A Visit to the Heritage House Museum in Mount Ida


Whenever I visit a town, I always try to make a stop through the local museum. It’s amazing the amount of history one comes across and I always come away with a better understanding of the area I am visiting. In Mount Ida, the Heritage House Museum showcases the history of Montgomery County from 1800 to 1975.

Exhibits highlight areas of importance to the area including geology ( quartz crystals), Lake Ouachita, and the timber industry.

Inside the museum, folks can get a peek at the staples of home life during this era such as the tradition of the porch as a gathering place. A replica porch in the museum includes a typical scene one would see during that time. You also learn about the differences between a front porch ( a place to greet people on the way to the fields, a place for news to be exchanged, the family dog to take a nap, etc), the back porch ( often held a cast iron stove for canning and cleaning appliances like washtubs, etc) and a wrap around porch that had a door from each room opening onto the “sleeping porch.” 

Another neat feature is the replica general store you can wander through.

One of my favorite exhibits featured a fiddle belonging to George Washington Brumley. You can read more about this fiddle here.

Outside is an authentic 1880s log house that was moved from Alamo, Arkansas to the museum property and refurbished. The owner notched logs left behind by a logging company for the walls. The clothes hanging on the clothesline near the house added a nice detail to the atmosphere of the grounds. 

Also outside is an exhibit barn, a 1940s Eleanor style outhouse that was moved from Pine Ridge ( yes, there is a stuffed dummy in there that scared me when I peeked inside!) and a sorghum cooking stand and mill that was constructed on site. Cane was grown, along with other crops, so a family could have sorghum molasses throughout the year. The stalks were hauled by wagon to the mill. Powered by a horse or mule, the mill pressed the juice from the cane. Then the juice was cooked in a copper pan until it reached the right consistency for molasses.

The museum also hosts two annual festivals: Heritage Day in the spring with demonstrations and activities and Sorghum Squeezin’ Day in the fall—with sorghum being made on site, complete with a mule-powered mill.

When I visited, the museum was in the midst of working on another permanent exhibit that will highlight the county’s history with logging, sawmills and forestry.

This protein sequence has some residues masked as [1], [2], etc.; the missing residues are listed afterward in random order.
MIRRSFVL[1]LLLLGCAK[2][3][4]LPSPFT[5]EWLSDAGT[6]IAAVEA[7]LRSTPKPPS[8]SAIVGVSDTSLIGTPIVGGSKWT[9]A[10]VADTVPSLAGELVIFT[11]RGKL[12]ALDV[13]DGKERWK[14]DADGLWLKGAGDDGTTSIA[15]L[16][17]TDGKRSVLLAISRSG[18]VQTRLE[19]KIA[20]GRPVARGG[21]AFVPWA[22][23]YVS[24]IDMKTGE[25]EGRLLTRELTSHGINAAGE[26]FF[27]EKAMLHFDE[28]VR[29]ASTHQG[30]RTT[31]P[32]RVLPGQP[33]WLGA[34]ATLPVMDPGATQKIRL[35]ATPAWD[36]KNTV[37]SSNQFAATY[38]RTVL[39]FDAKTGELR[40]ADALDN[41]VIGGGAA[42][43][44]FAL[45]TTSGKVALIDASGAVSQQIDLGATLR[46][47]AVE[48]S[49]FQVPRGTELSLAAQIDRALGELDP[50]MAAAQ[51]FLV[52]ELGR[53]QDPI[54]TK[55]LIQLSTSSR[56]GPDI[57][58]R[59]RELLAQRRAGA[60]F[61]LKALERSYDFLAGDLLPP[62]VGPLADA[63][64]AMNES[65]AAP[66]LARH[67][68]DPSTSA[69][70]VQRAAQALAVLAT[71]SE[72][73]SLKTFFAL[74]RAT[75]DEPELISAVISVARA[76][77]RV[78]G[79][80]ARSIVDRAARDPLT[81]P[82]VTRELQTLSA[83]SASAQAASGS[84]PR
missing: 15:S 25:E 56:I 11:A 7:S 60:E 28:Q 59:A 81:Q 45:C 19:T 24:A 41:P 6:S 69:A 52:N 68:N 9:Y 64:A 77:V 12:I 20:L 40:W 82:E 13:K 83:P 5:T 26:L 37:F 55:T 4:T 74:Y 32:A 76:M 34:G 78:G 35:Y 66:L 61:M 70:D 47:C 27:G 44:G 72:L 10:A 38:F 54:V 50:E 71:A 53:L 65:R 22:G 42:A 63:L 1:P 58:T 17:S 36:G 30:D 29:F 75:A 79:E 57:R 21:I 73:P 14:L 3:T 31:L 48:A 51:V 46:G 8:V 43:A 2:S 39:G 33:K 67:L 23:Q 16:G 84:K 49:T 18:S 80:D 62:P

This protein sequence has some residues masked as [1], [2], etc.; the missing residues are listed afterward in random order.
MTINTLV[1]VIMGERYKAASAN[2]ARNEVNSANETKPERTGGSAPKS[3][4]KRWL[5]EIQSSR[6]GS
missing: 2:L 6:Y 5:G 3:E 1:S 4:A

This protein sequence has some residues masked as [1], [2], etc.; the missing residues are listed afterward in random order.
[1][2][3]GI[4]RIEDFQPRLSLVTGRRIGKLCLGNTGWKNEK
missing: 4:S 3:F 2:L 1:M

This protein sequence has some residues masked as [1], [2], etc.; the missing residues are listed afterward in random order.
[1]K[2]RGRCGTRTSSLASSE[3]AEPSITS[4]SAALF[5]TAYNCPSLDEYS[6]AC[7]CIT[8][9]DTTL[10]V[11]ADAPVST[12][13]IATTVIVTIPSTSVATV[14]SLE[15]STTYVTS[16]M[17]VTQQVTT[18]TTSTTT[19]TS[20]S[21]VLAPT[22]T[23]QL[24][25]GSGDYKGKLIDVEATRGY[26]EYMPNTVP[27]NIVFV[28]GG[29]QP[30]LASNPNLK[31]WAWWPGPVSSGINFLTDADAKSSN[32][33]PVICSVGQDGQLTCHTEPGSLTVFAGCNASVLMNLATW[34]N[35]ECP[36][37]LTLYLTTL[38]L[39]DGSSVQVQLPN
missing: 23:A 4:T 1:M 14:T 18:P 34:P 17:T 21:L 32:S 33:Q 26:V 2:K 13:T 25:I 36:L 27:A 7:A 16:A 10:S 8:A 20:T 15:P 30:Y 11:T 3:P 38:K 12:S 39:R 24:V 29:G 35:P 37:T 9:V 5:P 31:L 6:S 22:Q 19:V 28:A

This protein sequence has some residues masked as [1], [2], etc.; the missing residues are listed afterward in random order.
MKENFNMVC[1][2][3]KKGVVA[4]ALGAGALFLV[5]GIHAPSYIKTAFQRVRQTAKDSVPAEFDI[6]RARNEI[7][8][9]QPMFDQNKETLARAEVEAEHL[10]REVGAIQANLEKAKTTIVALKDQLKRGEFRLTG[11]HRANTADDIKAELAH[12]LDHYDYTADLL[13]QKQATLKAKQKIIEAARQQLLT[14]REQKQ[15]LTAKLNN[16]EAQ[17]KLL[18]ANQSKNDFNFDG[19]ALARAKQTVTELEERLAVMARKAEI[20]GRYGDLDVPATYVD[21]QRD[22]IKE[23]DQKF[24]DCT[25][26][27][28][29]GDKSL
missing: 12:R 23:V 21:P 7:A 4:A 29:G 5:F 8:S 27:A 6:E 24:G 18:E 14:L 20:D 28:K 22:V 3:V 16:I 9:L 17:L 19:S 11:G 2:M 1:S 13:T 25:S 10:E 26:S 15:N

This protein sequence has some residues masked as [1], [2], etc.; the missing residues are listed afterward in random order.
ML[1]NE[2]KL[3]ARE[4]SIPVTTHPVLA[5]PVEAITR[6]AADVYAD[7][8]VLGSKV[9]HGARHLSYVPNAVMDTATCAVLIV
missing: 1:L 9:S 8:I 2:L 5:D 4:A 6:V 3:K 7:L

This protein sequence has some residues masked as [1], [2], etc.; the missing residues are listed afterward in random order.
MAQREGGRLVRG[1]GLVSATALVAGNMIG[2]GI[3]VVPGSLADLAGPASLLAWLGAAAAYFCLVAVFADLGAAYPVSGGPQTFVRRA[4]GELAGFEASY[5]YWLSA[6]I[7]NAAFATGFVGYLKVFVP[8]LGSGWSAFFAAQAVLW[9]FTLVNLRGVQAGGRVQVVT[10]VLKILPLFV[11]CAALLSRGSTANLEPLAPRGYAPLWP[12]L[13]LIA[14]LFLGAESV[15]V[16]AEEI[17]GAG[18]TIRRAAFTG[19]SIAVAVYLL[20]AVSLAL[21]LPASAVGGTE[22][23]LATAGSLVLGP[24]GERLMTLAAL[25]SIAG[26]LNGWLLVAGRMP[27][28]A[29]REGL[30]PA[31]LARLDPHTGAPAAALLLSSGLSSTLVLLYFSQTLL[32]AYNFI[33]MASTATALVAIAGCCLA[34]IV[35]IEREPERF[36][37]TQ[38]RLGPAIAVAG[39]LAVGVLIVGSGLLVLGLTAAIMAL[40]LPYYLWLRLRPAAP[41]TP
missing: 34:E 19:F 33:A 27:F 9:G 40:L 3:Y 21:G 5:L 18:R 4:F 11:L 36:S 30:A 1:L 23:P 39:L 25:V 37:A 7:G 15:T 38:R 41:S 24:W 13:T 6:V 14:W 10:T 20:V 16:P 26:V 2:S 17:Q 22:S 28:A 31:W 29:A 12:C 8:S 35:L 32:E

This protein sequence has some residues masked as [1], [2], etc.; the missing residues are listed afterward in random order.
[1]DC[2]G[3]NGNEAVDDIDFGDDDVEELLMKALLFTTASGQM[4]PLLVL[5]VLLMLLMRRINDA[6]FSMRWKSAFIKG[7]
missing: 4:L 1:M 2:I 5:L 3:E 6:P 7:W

The museum’s displays change often, so be sure to visit often whenever you are in the neighborhood. The Heritage House Museum is located at 819 Luzerne Street and their phone number is 870-867-4422. The museum is open Monday, Tues., Wed. and Friday from 9-4 and Saturday and Sunday from 1-4. Emilie Kinney is the director.

Here are some more interesting tidbits of the region care of the Heritage House Museum of Montgomery County:

-In 1842, six years after Arkansas was declared a state, Montgomery County was formed and named in honor of Gen. Richard Montgomery a legendary officer during the Revolutionary War.

-Currently, about 63 percent of the land in the county is part of the Ouachita National Forest.

– In 1931, Mount Ida elected an all-women city council. After serving two terms, the women had negotiated an contracted with AP&L to have electricity brought into town, they raised money to have a rock fence constructed around the town square, and the city was out of debt.

– In 1903, John Shaw of Little Fir bought a buggy-type care. That horseless carriage was the first automobile in the Mount Ida area. Alf Smith was the first to own a Model T. Ford in the area. And in a story some might be able to relate to: In 1923 Roy Flatte in 1923 was challenged to make it up Norman hill in his Model T. After successfully doing so, he promptly got a ticket from the town marshal, one of the many onlookers.

-Families in rural Montgomery County couldn’t get to town regularly for provisions, so rolling stores would go to them.

-Montgomery County is home to the Caddo River and the Ouachita River, with its South Fork and North Fork. Lake Ouachita was created by damming the Ouachita River.

Old Dallas Road- This old roadway stretches from Hot Springs westward into Dallas, a small community southeast of Mena. It was probably originally and old trail traveled by Indians from the mountains to the hot water springs for their healing qualities and to gather novaculite along the way for arrowheads. This is thought to be the route taken by Hernando de Soto in 1541 from Hot Springs to Caddo Gap.

– Montgomery County is noted for quartz crystal viens that produce crystals. When Hernando de Soto traveled the region in the 1500s he found members of local Native American tribes trading crystals to other tribes. They also chipped arrowheads, spear tips and jewelry from the hard quartz.





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